CLASS OF 2002 – NURSING
JESSICA D. CASTRODALE MSN, RN, PHCNS-BC
1. Do you have a fond memory or story of your time at Cabarrus College?
In my nursing assessment class, for final exams, we had to pair off with another student and do a complete physical assessment, head to toe. Dr. Small was watching our every move. I volunteered to be the patient, and my colleague began her assessment final exam. To assess for hearing impairment, she was supposed to ask me to block one ear while she whispered in my unblocked ear, “Can you hear me?” In her nervousness, she asked me to block my right ear and commenced to whisper into it! “Can you hear me?” she whispered. “No,” I replied. She repeated her question, and I began to giggle uncontrollably. Neither she nor Dr. Small cracked a smile. She couldn’t figure out why I couldn’t stop laughing!
2. How did your education help get you to where you are today?
When I was contemplating my choice of field of study, I looked around my facility to see what wasn’t being “worked on” that was an area of interest to me. I had been doing community education, and I found that many of the take-home messages were the same. One-on-one education, or even education in small groups, would take forever. It was then that I realized that, if we were to have an impact worth measuring to fix chronic diseases, we would have to work at system levels to effect change. That is the power of community health.
3. How else do you serve Cabarrus College and why is it important?
I serve on the Governing Board of the college and chair the Institutional Advancement Committee, whose role is to engage alumni and potential donors and advance the priorities of the college. Those of us who attended CCHS know what a high quality of education we received. We are proud of how that has enabled us to achieve our professional goals. I believe we want opportunities to catch up with fellow classmates and support our future colleagues as they progress in their educational journeys. One of my favorite quotes is, “The world is run by those who show up.” It is important to “show up” and do the work that, in our own minds, makes a meaningful difference.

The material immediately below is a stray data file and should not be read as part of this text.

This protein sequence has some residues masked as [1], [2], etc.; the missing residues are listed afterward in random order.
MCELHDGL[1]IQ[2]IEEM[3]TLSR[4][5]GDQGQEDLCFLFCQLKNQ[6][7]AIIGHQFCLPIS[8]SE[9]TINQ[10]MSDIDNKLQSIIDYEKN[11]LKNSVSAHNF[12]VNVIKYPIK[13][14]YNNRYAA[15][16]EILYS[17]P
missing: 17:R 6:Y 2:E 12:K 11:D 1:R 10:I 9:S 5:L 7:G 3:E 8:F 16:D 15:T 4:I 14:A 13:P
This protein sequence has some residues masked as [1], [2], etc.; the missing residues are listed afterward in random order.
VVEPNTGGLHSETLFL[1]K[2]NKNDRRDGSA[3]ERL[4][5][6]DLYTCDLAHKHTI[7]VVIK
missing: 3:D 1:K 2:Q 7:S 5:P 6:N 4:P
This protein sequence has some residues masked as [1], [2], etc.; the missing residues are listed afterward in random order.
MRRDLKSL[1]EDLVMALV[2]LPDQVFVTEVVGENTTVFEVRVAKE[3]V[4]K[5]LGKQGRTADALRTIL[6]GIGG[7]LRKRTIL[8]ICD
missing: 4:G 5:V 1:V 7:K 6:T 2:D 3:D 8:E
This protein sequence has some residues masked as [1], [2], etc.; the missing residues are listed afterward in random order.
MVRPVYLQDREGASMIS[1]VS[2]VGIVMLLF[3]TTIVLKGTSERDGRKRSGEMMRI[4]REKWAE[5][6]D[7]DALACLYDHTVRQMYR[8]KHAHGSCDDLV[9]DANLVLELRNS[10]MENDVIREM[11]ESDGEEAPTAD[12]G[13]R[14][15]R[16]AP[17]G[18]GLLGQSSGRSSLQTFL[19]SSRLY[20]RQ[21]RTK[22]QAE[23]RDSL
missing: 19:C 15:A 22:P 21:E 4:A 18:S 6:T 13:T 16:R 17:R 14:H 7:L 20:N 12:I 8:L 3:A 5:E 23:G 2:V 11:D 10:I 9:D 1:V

4. Where do you work and what do you do in your position?
After completing the RN to BSN program, I realized that advanced degrees are as much about perseverance as intellect, and I felt prepared to move forward with pursuing a master’s degree. I decided to complete my MSN, Community Health, Population Focus at a local university. (Now one has the option of completing many Master’s-level degrees at CCHS!) After completing that and the Post-Master’s Certificate in Nursing Education, I passed the exam for PHCNS-BC, or Public Health Clinical Nurse Specialist, Board Certified. Today I work as a Community Health Clinical Nurse Specialist, practicing primarily in Cabarrus County. I work with the Atrium Health system and community stakeholders on improving health in areas of focus identified by the system, our facility, and the county, for individuals in groups. Right now, those areas include Housing, Food Security, Employment, Mental Health, Early Childhood Education and Development, Substance Use, and Childhood Obesity.